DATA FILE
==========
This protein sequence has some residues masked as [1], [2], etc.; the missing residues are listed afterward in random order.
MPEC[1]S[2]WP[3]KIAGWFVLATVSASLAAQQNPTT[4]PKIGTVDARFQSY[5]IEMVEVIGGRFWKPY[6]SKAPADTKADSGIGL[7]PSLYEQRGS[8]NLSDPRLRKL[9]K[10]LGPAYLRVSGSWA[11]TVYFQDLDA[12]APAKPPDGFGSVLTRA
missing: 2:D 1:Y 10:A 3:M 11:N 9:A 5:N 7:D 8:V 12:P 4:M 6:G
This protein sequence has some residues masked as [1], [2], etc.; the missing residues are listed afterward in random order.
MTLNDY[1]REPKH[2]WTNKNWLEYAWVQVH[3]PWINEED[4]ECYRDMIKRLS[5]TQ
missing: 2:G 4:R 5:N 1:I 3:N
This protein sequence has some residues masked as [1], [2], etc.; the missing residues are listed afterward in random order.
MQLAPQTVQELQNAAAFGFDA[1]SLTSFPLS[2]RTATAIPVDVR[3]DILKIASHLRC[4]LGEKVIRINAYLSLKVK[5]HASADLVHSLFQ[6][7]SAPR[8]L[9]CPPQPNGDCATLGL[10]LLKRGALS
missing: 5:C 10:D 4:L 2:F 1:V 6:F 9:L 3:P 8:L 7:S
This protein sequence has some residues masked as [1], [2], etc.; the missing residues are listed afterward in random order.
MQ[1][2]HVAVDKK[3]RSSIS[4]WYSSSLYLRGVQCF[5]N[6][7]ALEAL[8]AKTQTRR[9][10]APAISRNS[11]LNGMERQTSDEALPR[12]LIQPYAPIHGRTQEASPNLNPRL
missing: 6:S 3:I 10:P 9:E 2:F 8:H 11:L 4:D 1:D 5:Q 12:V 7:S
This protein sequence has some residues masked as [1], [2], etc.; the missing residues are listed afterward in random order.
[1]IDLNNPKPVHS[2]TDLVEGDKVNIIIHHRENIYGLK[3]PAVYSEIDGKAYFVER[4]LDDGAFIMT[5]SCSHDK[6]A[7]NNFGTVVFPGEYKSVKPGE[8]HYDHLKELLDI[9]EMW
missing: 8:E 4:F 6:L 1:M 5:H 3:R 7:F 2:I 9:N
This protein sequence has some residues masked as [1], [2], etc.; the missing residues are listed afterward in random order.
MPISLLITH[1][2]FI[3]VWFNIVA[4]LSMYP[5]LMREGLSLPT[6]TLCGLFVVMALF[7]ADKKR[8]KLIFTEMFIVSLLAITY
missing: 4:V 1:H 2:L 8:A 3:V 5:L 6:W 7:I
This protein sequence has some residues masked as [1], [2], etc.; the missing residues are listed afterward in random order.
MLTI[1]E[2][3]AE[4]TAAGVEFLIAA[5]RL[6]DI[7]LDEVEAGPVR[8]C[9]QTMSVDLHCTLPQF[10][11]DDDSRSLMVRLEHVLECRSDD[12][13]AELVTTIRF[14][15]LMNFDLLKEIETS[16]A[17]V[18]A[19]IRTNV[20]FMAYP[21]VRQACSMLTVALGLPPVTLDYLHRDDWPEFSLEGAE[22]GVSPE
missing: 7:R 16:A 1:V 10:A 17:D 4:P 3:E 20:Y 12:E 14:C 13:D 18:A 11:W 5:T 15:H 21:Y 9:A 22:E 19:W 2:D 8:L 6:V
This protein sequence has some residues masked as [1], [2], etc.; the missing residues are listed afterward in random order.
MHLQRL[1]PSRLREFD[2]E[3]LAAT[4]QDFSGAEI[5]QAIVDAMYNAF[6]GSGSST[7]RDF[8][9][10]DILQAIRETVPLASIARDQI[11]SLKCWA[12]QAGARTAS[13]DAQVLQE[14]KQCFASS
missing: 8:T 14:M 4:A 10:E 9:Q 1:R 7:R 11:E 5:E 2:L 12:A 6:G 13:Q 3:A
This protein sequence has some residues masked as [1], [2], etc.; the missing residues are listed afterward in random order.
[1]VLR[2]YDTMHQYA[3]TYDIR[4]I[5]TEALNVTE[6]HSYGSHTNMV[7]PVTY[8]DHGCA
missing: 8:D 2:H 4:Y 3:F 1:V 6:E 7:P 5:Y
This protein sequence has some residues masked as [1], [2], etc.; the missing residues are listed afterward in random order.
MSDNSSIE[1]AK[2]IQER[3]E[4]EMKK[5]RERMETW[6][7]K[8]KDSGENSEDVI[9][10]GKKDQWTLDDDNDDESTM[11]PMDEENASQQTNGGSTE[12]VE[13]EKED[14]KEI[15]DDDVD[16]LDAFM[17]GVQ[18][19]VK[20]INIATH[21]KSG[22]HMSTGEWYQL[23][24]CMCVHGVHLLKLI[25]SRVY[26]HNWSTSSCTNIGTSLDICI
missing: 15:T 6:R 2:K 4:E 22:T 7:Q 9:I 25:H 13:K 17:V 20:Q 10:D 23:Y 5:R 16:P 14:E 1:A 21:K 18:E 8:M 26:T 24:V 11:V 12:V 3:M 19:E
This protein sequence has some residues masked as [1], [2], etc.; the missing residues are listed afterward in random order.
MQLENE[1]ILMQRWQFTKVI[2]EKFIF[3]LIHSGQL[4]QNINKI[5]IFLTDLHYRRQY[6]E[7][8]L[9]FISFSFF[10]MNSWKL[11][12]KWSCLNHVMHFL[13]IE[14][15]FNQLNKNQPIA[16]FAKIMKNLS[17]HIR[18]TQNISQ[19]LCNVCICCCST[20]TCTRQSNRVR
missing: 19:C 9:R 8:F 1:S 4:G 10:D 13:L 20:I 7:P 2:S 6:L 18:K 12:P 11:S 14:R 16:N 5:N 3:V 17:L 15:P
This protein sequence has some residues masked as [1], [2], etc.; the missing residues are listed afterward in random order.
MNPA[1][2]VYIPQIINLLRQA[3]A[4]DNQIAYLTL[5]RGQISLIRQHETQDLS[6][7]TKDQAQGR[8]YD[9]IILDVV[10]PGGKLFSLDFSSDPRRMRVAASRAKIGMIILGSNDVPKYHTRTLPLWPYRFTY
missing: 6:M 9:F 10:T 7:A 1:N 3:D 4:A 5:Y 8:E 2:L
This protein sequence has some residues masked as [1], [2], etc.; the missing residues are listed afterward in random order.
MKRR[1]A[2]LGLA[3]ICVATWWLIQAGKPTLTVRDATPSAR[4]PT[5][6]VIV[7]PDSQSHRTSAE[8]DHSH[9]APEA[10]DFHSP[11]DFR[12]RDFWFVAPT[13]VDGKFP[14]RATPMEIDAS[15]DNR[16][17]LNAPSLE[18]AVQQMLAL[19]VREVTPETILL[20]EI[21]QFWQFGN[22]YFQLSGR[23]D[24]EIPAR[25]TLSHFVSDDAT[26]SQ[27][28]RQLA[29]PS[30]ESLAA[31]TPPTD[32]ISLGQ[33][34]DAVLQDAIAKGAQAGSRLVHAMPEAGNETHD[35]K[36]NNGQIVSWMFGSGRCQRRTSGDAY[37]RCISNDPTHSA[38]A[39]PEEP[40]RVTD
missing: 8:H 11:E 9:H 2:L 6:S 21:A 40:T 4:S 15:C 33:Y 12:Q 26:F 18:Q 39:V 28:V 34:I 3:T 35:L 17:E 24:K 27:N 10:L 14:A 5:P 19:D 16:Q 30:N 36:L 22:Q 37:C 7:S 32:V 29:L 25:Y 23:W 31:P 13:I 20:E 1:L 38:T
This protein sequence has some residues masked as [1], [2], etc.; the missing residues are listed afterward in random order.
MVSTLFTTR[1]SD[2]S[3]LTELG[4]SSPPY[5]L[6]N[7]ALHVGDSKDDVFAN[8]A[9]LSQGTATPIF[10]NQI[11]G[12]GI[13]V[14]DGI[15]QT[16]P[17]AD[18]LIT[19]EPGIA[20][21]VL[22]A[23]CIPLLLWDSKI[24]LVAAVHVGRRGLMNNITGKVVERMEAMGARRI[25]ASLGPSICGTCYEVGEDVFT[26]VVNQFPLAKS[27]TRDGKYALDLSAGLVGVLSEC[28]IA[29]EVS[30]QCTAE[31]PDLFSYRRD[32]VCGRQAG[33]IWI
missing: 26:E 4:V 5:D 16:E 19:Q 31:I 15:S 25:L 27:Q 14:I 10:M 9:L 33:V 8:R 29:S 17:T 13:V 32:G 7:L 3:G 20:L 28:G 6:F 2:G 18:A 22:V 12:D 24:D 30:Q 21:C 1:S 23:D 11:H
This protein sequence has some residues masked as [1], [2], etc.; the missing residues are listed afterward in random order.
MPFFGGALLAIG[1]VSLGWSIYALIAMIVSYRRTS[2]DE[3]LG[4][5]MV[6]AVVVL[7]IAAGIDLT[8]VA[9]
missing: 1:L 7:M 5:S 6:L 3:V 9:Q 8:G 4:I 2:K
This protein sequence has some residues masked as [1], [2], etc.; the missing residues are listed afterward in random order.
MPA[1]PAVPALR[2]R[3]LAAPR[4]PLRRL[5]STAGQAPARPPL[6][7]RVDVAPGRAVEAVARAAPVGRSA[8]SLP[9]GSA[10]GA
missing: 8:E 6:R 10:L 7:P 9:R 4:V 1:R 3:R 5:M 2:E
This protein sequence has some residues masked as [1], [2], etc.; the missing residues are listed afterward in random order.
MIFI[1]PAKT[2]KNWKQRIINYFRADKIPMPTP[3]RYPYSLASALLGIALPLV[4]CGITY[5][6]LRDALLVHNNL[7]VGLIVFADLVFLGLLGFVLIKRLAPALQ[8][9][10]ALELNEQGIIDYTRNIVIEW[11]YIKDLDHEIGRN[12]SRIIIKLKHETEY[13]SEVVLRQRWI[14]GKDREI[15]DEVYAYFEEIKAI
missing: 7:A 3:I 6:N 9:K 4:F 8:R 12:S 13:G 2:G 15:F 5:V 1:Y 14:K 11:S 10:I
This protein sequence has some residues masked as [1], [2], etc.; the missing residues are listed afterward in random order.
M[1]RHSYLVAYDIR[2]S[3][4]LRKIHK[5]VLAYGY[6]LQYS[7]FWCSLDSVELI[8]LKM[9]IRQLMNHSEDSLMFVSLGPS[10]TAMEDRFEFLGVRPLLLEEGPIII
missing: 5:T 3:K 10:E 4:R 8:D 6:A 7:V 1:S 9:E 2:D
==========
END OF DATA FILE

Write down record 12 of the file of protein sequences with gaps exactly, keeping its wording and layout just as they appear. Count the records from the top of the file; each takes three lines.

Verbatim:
This protein sequence has some residues masked as [1], [2], etc.; the missing residues are listed afterward in random order.
MNPA[1][2]VYIPQIINLLRQA[3]A[4]DNQIAYLTL[5]RGQISLIRQHETQDLS[6][7]TKDQAQGR[8]YD[9]IILDVV[10]PGGKLFSLDFSSDPRRMRVAASRAKIGMIILGSNDVPKYHTRTLPLWPYRFTY
missing: 6:M 9:F 10:T 7:A 1:N 3:D 4:A 5:Y 8:E 2:L